9397 Cowpasture River Hwy.
9397 Cowpasture River Hwy.
Millboro Springs, Virginia
Listing Price: $175,000
9397 Cowpasture River Highway. Millboro Springs, Virginia
Reduced from $195,000
Here is a rare opportunity to own and enjoy a private, elevated bluff above the Cowpasture River with pristine views ofFt. Dickinson Farm (see history at bottom of page) with its pastoral fields and surrounding mountains. The views to the west and south from this level, easily accessible location are nothing short of spectacular. The site currently features a 1,026 square foot sectional home in excellent condition containing 3 bedrooms and 2 full baths with modern kitchen, dining nook, living room and utility area. There are also numerous outbuildings and a massive covered carport. Best of all, there is unrestricted George Washington National Forest access at the bottom of the paved driveway just across the street. This provides access to the Rough Mountain area which is known for exceptional hunting.
This property represents a unique opportunity to purchase an elevated site with spectacular views with all kinds of options. A new magnificent home could be built on the site with a place to stay immediately; or the adjoining 5 acres could be sold with its premier building site to lower the cost of the initial purchase; or purchase the property as is and leave all your options open. The property is located just off Route 42 (Cowpasture River Highway) 2 miles south of the intersection of Routes 39 and 42. This property meets many of the most demanded attributes that today's buyers request:
- Smaller Tract
- Elevated Site
- Fabulous Mountain Vistas
- Access to National Forest just across State Road 42
- River View
- Immediate availability
- Convenient Access to Main Road
- Homeowner eligible to join the Homestead Golf & Tennis Club
- Heating provided by forced air Propane Furnace
- Central Air Conditioning
- Private Well and Septic
- Annual Property Taxes - $628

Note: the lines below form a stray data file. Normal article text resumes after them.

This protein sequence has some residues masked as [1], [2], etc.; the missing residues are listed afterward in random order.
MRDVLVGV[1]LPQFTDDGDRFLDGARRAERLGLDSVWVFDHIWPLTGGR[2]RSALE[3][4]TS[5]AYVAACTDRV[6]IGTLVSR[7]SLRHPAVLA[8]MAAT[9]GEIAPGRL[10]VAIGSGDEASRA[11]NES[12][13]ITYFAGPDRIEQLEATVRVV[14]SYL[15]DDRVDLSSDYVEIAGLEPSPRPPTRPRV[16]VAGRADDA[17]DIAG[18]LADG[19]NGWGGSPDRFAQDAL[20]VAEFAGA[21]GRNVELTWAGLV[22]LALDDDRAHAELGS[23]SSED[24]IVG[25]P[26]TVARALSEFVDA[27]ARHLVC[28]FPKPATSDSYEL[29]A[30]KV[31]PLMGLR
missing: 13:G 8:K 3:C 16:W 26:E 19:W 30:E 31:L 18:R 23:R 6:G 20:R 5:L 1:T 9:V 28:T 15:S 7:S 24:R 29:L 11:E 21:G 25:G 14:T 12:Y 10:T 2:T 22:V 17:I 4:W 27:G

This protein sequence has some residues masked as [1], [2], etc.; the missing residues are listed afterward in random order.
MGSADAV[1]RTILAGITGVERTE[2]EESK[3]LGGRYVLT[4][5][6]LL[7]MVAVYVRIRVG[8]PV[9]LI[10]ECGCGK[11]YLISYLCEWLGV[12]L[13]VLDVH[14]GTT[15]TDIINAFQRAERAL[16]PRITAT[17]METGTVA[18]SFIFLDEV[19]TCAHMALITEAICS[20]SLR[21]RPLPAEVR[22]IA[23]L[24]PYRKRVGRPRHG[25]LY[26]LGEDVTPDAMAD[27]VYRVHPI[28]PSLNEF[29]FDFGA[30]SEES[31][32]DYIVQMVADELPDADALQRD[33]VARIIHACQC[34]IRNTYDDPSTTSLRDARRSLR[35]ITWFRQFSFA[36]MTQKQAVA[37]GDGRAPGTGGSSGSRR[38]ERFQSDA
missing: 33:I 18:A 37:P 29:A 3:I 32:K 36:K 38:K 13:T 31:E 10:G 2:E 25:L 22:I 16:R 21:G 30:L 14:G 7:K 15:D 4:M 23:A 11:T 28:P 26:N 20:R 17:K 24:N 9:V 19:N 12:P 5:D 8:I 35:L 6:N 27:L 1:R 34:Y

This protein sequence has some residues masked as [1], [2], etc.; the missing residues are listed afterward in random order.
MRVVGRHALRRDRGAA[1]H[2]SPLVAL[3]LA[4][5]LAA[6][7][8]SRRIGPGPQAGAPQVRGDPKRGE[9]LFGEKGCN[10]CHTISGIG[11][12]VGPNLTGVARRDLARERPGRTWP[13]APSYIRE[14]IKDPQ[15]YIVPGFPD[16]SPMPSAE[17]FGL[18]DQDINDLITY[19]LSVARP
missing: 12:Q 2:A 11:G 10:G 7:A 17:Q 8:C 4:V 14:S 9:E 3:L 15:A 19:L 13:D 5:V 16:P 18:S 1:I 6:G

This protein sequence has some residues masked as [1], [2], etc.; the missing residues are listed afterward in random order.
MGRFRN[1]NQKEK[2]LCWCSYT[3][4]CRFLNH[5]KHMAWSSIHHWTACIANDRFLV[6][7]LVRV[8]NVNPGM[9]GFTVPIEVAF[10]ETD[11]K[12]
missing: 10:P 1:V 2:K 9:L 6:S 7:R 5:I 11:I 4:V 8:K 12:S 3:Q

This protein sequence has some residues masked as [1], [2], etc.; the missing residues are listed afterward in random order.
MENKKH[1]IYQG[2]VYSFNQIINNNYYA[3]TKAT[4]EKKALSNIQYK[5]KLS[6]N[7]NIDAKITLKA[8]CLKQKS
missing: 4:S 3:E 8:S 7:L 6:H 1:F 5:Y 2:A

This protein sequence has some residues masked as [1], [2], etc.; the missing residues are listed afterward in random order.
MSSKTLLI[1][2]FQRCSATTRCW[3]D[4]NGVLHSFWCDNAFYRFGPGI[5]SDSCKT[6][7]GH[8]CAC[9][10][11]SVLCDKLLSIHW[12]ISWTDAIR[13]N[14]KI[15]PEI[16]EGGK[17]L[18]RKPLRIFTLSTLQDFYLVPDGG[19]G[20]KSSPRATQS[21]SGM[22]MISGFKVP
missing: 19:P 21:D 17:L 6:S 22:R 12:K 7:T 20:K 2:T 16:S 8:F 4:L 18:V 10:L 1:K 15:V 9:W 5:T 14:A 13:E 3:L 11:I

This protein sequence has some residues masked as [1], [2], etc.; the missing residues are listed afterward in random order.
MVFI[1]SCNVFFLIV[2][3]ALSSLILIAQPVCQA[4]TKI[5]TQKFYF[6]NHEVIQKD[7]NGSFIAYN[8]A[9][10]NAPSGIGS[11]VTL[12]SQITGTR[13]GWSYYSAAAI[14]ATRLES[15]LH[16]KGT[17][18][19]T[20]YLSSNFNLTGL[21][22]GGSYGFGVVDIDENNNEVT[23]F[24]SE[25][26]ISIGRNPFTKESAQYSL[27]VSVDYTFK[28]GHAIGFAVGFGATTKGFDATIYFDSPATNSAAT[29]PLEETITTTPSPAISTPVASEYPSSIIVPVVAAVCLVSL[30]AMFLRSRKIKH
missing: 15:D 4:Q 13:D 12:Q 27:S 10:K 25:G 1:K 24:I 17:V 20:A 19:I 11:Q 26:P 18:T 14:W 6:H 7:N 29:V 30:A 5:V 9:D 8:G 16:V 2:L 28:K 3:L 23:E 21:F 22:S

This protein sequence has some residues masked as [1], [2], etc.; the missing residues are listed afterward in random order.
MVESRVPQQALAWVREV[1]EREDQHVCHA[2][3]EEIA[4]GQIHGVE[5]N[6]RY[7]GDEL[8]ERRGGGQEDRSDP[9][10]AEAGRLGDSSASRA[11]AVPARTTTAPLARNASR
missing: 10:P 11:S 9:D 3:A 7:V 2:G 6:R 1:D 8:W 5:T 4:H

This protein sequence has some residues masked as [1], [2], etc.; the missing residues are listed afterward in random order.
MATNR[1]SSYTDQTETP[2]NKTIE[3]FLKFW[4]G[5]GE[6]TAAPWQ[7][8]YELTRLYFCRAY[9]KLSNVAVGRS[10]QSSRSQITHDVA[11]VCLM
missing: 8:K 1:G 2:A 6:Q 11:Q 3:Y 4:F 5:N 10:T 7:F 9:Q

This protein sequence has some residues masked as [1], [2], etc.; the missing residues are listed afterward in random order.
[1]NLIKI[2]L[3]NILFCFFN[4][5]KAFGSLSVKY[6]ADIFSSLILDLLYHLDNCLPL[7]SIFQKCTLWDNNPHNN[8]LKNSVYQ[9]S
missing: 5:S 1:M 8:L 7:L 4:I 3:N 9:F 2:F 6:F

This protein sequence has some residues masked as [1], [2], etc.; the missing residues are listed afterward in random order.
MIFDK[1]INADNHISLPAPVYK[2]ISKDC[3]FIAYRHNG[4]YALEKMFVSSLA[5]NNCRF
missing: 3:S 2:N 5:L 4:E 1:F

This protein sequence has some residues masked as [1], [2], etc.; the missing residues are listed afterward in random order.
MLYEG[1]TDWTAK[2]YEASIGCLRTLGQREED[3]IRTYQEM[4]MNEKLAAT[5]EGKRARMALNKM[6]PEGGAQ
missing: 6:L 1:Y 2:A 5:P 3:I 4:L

History of Ft. Dickinson
In the mid 18th century, this frontier area was aflame. Pioneers hungry for land were being attacked by Shawnee, Mongo and Delaware tribes of the Ohio who were seeking to drive the farmers from traditional native hunting grounds in this section of Virginia. In addition to fortified houses providing some protection, garrisoned forts were established by order of the colonial government, to be sited at regular intervals among the early farm settlements. In 1755 and 1756, George Washington toured many of these strong points from Patrick County on the North Carolina line to Frederick County where his militia was based in Winchester. Three forts were on lands which in 1791 became part of Bath County - Ft. Dinwiddie on the Jackson River in northwestern Bath, Ft. Lewis along the Cowpasture River in northeastern Bath and Ft. Dickinson on the Cowpasture River in southeastern Bath. Adam Dickinson came to this river valley in 1744, taking up 1,000 acres on the Cowpasture. His son, John, was an Indian fighter for 25 years, his family lands lying on the Shawnee path back to Ohio. Ft. Dickinson became a meeting point for settlers and travelers heading west and a trading post for hunters and trappers coming from the Indian territory. The exact site of the fort is not known but two knolls west of the river, visible from Route 42, seem to be possibilities. In all, Washington spent a decade in the Virginia back country, coming first as a surveyor for the vast Fairfax lands of the Potomac and Shenandoah region. He loved the land he was seeing. And in the manner of early surveyors he spied out some of the best of it for himself, paying for it with his professional fees. Eventually he held title to 52,000 acres in the lands beyond the Blue Ridge Mountains.